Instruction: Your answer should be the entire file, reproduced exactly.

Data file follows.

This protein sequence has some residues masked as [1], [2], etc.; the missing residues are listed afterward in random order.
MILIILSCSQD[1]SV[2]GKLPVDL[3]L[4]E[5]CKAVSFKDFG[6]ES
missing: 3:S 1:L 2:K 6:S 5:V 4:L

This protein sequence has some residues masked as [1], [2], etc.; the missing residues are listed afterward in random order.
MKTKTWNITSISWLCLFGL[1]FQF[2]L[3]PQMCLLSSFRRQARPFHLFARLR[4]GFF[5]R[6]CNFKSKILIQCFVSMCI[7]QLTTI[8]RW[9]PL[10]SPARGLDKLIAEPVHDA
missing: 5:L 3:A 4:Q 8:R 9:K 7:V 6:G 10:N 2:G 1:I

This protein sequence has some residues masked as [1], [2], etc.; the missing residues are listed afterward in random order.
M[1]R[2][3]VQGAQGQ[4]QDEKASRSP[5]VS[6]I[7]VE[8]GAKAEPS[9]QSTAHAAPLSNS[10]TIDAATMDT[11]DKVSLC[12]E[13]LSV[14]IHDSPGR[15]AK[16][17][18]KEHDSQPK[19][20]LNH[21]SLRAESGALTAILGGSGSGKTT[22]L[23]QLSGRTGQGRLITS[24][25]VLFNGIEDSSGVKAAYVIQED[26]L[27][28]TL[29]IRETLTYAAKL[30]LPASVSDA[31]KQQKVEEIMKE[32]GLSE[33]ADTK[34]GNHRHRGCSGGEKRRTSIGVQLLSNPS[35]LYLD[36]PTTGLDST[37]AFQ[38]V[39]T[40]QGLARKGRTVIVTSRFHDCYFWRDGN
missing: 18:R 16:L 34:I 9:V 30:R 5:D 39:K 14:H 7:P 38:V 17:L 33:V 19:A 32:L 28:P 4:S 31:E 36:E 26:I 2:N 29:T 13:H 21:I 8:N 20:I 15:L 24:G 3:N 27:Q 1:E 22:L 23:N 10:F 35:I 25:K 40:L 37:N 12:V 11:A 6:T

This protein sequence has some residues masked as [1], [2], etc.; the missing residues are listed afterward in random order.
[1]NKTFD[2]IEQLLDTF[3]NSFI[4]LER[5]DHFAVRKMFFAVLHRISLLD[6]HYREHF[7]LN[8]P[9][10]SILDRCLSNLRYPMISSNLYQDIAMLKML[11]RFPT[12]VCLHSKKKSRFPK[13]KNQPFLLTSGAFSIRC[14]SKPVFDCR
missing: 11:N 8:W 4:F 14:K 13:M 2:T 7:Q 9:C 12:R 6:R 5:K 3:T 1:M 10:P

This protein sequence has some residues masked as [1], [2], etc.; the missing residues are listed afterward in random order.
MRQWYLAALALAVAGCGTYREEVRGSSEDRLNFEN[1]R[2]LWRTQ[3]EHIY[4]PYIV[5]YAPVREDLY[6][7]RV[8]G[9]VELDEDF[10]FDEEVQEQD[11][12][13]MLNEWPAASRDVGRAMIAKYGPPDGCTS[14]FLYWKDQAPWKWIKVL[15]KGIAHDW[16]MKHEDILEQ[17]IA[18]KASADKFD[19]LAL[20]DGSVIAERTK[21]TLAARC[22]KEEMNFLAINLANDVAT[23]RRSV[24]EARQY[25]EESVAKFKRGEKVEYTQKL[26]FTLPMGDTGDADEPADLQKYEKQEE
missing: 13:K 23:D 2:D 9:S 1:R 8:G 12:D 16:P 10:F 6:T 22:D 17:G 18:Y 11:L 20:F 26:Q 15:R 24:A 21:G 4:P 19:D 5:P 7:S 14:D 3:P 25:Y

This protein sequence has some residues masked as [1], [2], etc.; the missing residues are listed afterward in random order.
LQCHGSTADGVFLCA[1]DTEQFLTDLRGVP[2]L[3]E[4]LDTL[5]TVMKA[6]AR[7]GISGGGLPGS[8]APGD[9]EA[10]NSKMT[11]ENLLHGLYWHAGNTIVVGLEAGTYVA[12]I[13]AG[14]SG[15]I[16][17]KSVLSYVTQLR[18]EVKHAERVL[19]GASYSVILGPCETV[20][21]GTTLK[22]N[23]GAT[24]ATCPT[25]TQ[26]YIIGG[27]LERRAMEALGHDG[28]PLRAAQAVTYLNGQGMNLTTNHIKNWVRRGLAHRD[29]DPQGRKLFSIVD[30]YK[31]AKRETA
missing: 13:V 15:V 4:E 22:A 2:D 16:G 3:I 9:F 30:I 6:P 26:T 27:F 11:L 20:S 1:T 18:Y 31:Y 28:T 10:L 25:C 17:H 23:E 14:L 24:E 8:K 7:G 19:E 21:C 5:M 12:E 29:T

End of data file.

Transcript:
This protein sequence has some residues masked as [1], [2], etc.; the missing residues are listed afterward in random order.
MILIILSCSQD[1]SV[2]GKLPVDL[3]L[4]E[5]CKAVSFKDFG[6]ES
missing: 3:S 1:L 2:K 6:S 5:V 4:L

This protein sequence has some residues masked as [1], [2], etc.; the missing residues are listed afterward in random order.
MKTKTWNITSISWLCLFGL[1]FQF[2]L[3]PQMCLLSSFRRQARPFHLFARLR[4]GFF[5]R[6]CNFKSKILIQCFVSMCI[7]QLTTI[8]RW[9]PL[10]SPARGLDKLIAEPVHDA
missing: 5:L 3:A 4:Q 8:R 9:K 7:V 6:G 10:N 2:G 1:I

This protein sequence has some residues masked as [1], [2], etc.; the missing residues are listed afterward in random order.
M[1]R[2][3]VQGAQGQ[4]QDEKASRSP[5]VS[6]I[7]VE[8]GAKAEPS[9]QSTAHAAPLSNS[10]TIDAATMDT[11]DKVSLC[12]E[13]LSV[14]IHDSPGR[15]AK[16][17][18]KEHDSQPK[19][20]LNH[21]SLRAESGALTAILGGSGSGKTT[22]L[23]QLSGRTGQGRLITS[24][25]VLFNGIEDSSGVKAAYVIQED[26]L[27][28]TL[29]IRETLTYAAKL[30]LPASVSDA[31]KQQKVEEIMKE[32]GLSE[33]ADTK[34]GNHRHRGCSGGEKRRTSIGVQLLSNPS[35]LYLD[36]PTTGLDST[37]AFQ[38]V[39]T[40]QGLARKGRTVIVTSRFHDCYFWRDGN
missing: 18:R 16:L 34:I 9:V 30:R 5:D 39:K 14:H 7:P 38:V 17:L 33:V 19:A 32:L 28:P 4:S 31:E 36:E 26:I 2:N 29:T 13:H 21:I 8:N 20:I 15:L 24:G 3:N 27:Q 1:E 22:L 23:N 10:F 35:I 25:K 40:L 37:N 12:V 11:A 6:T

This protein sequence has some residues masked as [1], [2], etc.; the missing residues are listed afterward in random order.
[1]NKTFD[2]IEQLLDTF[3]NSFI[4]LER[5]DHFAVRKMFFAVLHRISLLD[6]HYREHF[7]LN[8]P[9][10]SILDRCLSNLRYPMISSNLYQDIAMLKML[11]RFPT[12]VCLHSKKKSRFPK[13]KNQPFLLTSGAFSIRC[14]SKPVFDCR
missing: 11:N 8:W 4:F 14:K 13:M 2:T 7:Q 9:C 12:R 6:R 5:K 3:T 1:M 10:P

This protein sequence has some residues masked as [1], [2], etc.; the missing residues are listed afterward in random order.
MRQWYLAALALAVAGCGTYREEVRGSSEDRLNFEN[1]R[2]LWRTQ[3]EHIY[4]PYIV[5]YAPVREDLY[6][7]RV[8]G[9]VELDEDF[10]FDEEVQEQD[11][12][13]MLNEWPAASRDVGRAMIAKYGPPDGCTS[14]FLYWKDQAPWKWIKVL[15]KGIAHDW[16]MKHEDILEQ[17]IA[18]KASADKFD[19]LAL[20]DGSVIAERTK[21]TLAARC[22]KEEMNFLAINLANDVAT[23]RRSV[24]EARQY[25]EESVAKFKRGEKVEYTQKL[26]FTLPMGDTGDADEPADLQKYEKQEE
missing: 13:K 23:D 2:D 9:S 1:R 8:G 12:D 16:P 10:F 6:T 22:D 17:G 18:Y 11:L 20:F 26:Q 15:R 24:A 21:G 4:P 19:D 5:P 7:S 14:D 3:P 25:Y

This protein sequence has some residues masked as [1], [2], etc.; the missing residues are listed afterward in random order.
LQCHGSTADGVFLCA[1]DTEQFLTDLRGVP[2]L[3]E[4]LDTL[5]TVMKA[6]AR[7]GISGGGLPGS[8]APGD[9]EA[10]NSKMT[11]ENLLHGLYWHAGNTIVVGLEAGTYVA[12]I[13]AG[14]SG[15]I[16][17]KSVLSYVTQLR[18]EVKHAERVL[19]GASYSVILGPCETV[20][21]GTTLK[22]N[23]GAT[24]ATCPT[25]TQ[26]YIIGG[27]LERRAMEALGHDG[28]PLRAAQAVTYLNGQGMNLTTNHIKNWVRRGLAHRD[29]DPQGRKLFSIVD[30]YK[31]AKRETA
missing: 13:V 15:V 4:E 22:A 2:D 16:G 3:I 9:F 30:I 6:P 26:T 27:F 11:L 20:S 1:T 18:Y 31:Y 28:T 10:L 25:C 17:H 23:E 14:L 24:E 8:K 7:G 19:E 21:C 5:M 12:E 29:T